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Food & Dining

You can repurpose unused cheese balls

Tribune correspondent
Published:   |   Updated: March 13, 2013 at 08:17 AM

Q: We had several cheese balls that we prepared for the holidays that were not eaten. We'd like to freeze them for another event coming up in a couple of weeks. Do you think they'll be OK? They have cream cheese, cream and shredded cheddar cheese, as well as seasonings and chopped olives.

A: The flavor probably will not suffer after such a short time in the freezer, but the texture of the cheese mixture almost certainly will not be as nice. Cream cheese and cream usually separate and get watery when frozen. Cheddar cheese usually gets crumbly and dry when frozen. So the cheese ball may not stick together as a ball. You might have a plate of lumpy grains in an oily, watery puddle when thawed.

If you just can't use them soon, might you be able to use them for other dishes? How about melting some of the cheese into a white sauce to use over pasta? Stir some into hot vegetables as a dressing? Or use as a spread on bread for sandwiches at lunch? You might even be able to melt it into a soup base to make a cheesy bisque or chowder with added seafood or vegetables depending on the seasoning used.

If you do decide to freeze them, they will be safe. So you might be able to blend them into some cream cheese when they're thawed to make an acceptable cheese spread or dip. But I would not count on having them for cheese balls at a party after they've been frozen.

Q: Some friends of mine made homemade mincemeat recently. They put meat in some and made part of the batch without meat. After they pressure canned it, the jars without mincemeat seemed to have lost a lot of the juice. Why would the meat make that kind of difference?

A: I don't think the jars really lost the juice, you just can't see it anymore. You also mentioned that along with the meat, more sugar was added. The difference probably lies more in the sugar than in the meat. When fruit is canned, unless there's enough sugar on the outside to balance what's inside, the water that's outside will move into the fruit to try to dilute the sugar there. You can't see it because it's inside the fruit.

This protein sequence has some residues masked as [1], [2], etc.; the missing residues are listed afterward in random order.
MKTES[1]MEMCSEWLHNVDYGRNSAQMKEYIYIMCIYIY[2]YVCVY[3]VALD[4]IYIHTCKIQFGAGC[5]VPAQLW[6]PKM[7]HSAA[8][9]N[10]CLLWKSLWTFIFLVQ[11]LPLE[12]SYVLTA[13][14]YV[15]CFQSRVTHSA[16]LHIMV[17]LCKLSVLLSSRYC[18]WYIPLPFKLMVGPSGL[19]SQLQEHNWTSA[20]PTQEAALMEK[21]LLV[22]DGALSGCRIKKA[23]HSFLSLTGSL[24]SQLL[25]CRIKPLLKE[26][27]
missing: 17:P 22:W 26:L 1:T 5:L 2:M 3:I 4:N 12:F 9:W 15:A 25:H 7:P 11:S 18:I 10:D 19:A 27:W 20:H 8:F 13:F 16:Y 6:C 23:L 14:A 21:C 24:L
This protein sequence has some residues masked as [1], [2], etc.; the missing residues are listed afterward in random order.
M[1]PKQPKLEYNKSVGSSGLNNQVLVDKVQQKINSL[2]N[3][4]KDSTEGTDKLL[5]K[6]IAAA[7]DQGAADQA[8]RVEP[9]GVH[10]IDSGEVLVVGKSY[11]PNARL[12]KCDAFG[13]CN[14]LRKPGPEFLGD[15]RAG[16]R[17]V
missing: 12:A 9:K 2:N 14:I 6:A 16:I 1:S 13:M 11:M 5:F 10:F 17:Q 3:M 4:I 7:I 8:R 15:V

Also, after the meat was added, you cooked the mixture longer. That extra cooking time softens the fruit and gets more air out of the mixture. So the mincemeat with meat had less air in it when it went into the jars. The canning drives the air out, so it looks like the juice went down only because there is now more space in the jars. But the juice is still there, inside and around the fruit. The air space looks bigger because the pieces of fruit have collapsed.

As long as the mixture was processed the right way, long enough and hot enough to kill any botulism spores and seal the jars, the mincemeat will be safe. Since both batches were pressure processed, the jars without meat are surely safe. Fruit is acidic enough that you don't need to worry.

The jars with meat must be pressure processed long enough to sterilize the meat. If the recipe was a tested recipe and the processing time was long enough, you'll still be able to enjoy the pies you make with it. The jars just might not be as pretty as you would like.


Mary A. Keith, a licensed dietitian and health agent at Hillsborough County Extension, can be reached at mkeith@ufl.edu.

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